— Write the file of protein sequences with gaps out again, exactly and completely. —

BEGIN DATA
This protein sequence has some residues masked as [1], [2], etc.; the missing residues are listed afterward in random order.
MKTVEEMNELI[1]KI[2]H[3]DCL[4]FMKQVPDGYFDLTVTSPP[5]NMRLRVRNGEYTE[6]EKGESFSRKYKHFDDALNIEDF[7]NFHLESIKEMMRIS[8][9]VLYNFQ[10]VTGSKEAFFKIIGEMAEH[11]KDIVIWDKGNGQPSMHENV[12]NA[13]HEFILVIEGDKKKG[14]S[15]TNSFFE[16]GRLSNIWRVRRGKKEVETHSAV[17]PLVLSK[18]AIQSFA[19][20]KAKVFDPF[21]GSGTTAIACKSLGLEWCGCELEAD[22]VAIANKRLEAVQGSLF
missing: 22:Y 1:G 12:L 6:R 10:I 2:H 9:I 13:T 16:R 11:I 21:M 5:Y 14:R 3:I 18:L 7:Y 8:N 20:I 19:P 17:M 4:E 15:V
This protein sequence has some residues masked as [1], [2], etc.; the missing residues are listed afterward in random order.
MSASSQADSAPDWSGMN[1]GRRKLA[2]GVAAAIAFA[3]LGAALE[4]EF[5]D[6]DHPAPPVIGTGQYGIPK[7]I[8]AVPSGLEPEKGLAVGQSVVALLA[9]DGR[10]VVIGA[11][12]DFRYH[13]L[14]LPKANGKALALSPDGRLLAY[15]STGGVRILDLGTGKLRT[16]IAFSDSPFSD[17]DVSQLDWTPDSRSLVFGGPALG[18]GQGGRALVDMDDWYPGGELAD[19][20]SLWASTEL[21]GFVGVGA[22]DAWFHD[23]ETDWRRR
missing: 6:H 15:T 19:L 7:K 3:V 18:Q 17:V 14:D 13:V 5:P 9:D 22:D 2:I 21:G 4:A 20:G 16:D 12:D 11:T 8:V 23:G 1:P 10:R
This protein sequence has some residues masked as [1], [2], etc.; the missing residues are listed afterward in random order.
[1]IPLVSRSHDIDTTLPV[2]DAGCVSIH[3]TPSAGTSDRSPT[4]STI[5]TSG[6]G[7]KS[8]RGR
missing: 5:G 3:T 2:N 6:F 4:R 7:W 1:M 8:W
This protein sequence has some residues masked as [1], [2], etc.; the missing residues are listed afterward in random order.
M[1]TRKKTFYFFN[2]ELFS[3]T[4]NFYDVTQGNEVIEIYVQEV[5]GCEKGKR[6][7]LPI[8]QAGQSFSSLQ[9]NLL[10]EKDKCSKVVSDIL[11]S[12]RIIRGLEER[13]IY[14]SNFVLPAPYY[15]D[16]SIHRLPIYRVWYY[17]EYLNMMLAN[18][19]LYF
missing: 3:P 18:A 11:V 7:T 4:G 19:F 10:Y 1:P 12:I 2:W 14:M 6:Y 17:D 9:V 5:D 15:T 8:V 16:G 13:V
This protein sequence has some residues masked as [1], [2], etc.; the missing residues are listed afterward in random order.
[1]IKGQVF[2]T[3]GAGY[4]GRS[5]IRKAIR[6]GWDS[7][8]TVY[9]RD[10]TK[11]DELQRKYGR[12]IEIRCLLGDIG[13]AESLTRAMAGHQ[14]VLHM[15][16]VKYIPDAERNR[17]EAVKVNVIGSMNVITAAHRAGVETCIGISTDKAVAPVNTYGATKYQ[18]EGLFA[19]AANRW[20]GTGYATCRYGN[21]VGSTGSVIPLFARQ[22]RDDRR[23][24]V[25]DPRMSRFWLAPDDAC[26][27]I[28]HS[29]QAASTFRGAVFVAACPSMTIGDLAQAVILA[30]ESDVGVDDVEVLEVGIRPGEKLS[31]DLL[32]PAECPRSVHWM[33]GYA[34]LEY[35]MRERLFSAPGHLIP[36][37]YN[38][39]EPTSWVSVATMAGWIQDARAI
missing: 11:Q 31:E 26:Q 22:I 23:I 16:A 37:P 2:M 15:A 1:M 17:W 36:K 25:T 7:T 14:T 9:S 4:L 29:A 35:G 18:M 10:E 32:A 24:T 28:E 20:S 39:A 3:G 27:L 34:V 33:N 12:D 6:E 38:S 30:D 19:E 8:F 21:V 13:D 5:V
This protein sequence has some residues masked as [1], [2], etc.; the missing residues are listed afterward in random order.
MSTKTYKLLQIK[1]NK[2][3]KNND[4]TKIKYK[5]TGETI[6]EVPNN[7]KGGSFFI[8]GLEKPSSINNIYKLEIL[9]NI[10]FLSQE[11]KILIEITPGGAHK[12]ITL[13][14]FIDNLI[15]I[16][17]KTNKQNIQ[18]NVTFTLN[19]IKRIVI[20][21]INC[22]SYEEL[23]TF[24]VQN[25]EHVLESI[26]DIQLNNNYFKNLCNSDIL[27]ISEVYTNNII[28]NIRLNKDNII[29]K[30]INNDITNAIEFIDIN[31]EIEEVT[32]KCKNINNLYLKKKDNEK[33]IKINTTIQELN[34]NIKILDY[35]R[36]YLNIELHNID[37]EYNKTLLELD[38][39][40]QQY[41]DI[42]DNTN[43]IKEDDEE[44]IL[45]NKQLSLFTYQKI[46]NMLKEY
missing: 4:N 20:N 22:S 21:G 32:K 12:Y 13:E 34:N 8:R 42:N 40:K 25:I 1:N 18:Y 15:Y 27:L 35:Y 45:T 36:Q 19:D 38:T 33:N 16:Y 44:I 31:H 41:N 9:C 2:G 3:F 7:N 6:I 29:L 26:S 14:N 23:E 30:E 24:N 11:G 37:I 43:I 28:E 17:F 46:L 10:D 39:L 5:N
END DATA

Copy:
This protein sequence has some residues masked as [1], [2], etc.; the missing residues are listed afterward in random order.
MKTVEEMNELI[1]KI[2]H[3]DCL[4]FMKQVPDGYFDLTVTSPP[5]NMRLRVRNGEYTE[6]EKGESFSRKYKHFDDALNIEDF[7]NFHLESIKEMMRIS[8][9]VLYNFQ[10]VTGSKEAFFKIIGEMAEH[11]KDIVIWDKGNGQPSMHENV[12]NA[13]HEFILVIEGDKKKG[14]S[15]TNSFFE[16]GRLSNIWRVRRGKKEVETHSAV[17]PLVLSK[18]AIQSFA[19][20]KAKVFDPF[21]GSGTTAIACKSLGLEWCGCELEAD[22]VAIANKRLEAVQGSLF
missing: 22:Y 1:G 12:L 6:R 10:I 2:H 9:I 13:T 16:R 11:I 21:M 5:Y 14:R 3:I 18:L 7:Y 8:N 20:I 19:P 17:M 4:E 15:V
This protein sequence has some residues masked as [1], [2], etc.; the missing residues are listed afterward in random order.
MSASSQADSAPDWSGMN[1]GRRKLA[2]GVAAAIAFA[3]LGAALE[4]EF[5]D[6]DHPAPPVIGTGQYGIPK[7]I[8]AVPSGLEPEKGLAVGQSVVALLA[9]DGR[10]VVIGA[11][12]DFRYH[13]L[14]LPKANGKALALSPDGRLLAY[15]STGGVRILDLGTGKLRT[16]IAFSDSPFSD[17]DVSQLDWTPDSRSLVFGGPALG[18]GQGGRALVDMDDWYPGGELAD[19][20]SLWASTEL[21]GFVGVGA[22]DAWFHD[23]ETDWRRR
missing: 6:H 15:T 19:L 7:K 3:V 18:Q 17:V 14:D 13:V 5:P 9:D 22:D 2:I 21:G 4:A 20:G 16:D 12:D 11:T 8:V 23:G 1:P 10:R
This protein sequence has some residues masked as [1], [2], etc.; the missing residues are listed afterward in random order.
[1]IPLVSRSHDIDTTLPV[2]DAGCVSIH[3]TPSAGTSDRSPT[4]STI[5]TSG[6]G[7]KS[8]RGR
missing: 5:G 3:T 2:N 6:F 4:R 7:W 1:M 8:W
This protein sequence has some residues masked as [1], [2], etc.; the missing residues are listed afterward in random order.
M[1]TRKKTFYFFN[2]ELFS[3]T[4]NFYDVTQGNEVIEIYVQEV[5]GCEKGKR[6][7]LPI[8]QAGQSFSSLQ[9]NLL[10]EKDKCSKVVSDIL[11]S[12]RIIRGLEER[13]IY[14]SNFVLPAPYY[15]D[16]SIHRLPIYRVWYY[17]EYLNMMLAN[18][19]LYF
missing: 3:P 18:A 11:V 7:T 4:G 19:F 10:Y 1:P 12:I 2:W 14:M 6:Y 17:D 9:V 5:D 15:T 8:V 16:G 13:V
This protein sequence has some residues masked as [1], [2], etc.; the missing residues are listed afterward in random order.
[1]IKGQVF[2]T[3]GAGY[4]GRS[5]IRKAIR[6]GWDS[7][8]TVY[9]RD[10]TK[11]DELQRKYGR[12]IEIRCLLGDIG[13]AESLTRAMAGHQ[14]VLHM[15][16]VKYIPDAERNR[17]EAVKVNVIGSMNVITAAHRAGVETCIGISTDKAVAPVNTYGATKYQ[18]EGLFA[19]AANRW[20]GTGYATCRYGN[21]VGSTGSVIPLFARQ[22]RDDRR[23][24]V[25]DPRMSRFWLAPDDAC[26][27]I[28]HS[29]QAASTFRGAVFVAACPSMTIGDLAQAVILA[30]ESDVGVDDVEVLEVGIRPGEKLS[31]DLL[32]PAECPRSVHWM[33]GYA[34]LEY[35]MRERLFSAPGHLIP[36][37]YN[38][39]EPTSWVSVATMAGWIQDARAI
missing: 11:Q 31:E 26:Q 22:I 23:I 16:A 37:P 2:M 15:A 1:M 17:W 36:K 25:T 7:T 14:T 9:S 4:L 29:A 35:G 18:M 10:E 32:A 24:T 28:E 20:S 39:A 3:G 27:L 34:V 33:N 12:D 6:E 38:S 30:D 19:E 8:F 21:V 13:D 5:V
This protein sequence has some residues masked as [1], [2], etc.; the missing residues are listed afterward in random order.
MSTKTYKLLQIK[1]NK[2][3]KNND[4]TKIKYK[5]TGETI[6]EVPNN[7]KGGSFFI[8]GLEKPSSINNIYKLEIL[9]NI[10]FLSQE[11]KILIEITPGGAHK[12]ITL[13][14]FIDNLI[15]I[16][17]KTNKQNIQ[18]NVTFTLN[19]IKRIVI[20][21]INC[22]SYEEL[23]TF[24]VQN[25]EHVLESI[26]DIQLNNNYFKNLCNSDIL[27]ISEVYTNNII[28]NIRLNKDNII[29]K[30]INNDITNAIEFIDIN[31]EIEEVT[32]KCKNINNLYLKKKDNEK[33]IKINTTIQELN[34]NIKILDY[35]R[36]YLNIELHNID[37]EYNKTLLELD[38][39][40]QQY[41]DI[42]DNTN[43]IKEDDEE[44]IL[45]NKQLSLFTYQKI[46]NMLKEY
missing: 4:N 20:N 22:S 21:G 32:K 12:Y 13:E 34:N 8:R 42:N 40:K 25:I 1:N 18:Y 15:Y 27:L 35:Y 45:T 36:Q 19:D 38:T 33:N 16:Y 44:I 31:H 41:N 9:C 2:G 3:F 7:N 6:I 29:L 26:S 14:N 23:E 30:E 24:N 11:G 37:I 43:I 28:E 17:F 46:L 10:D 39:L 5:N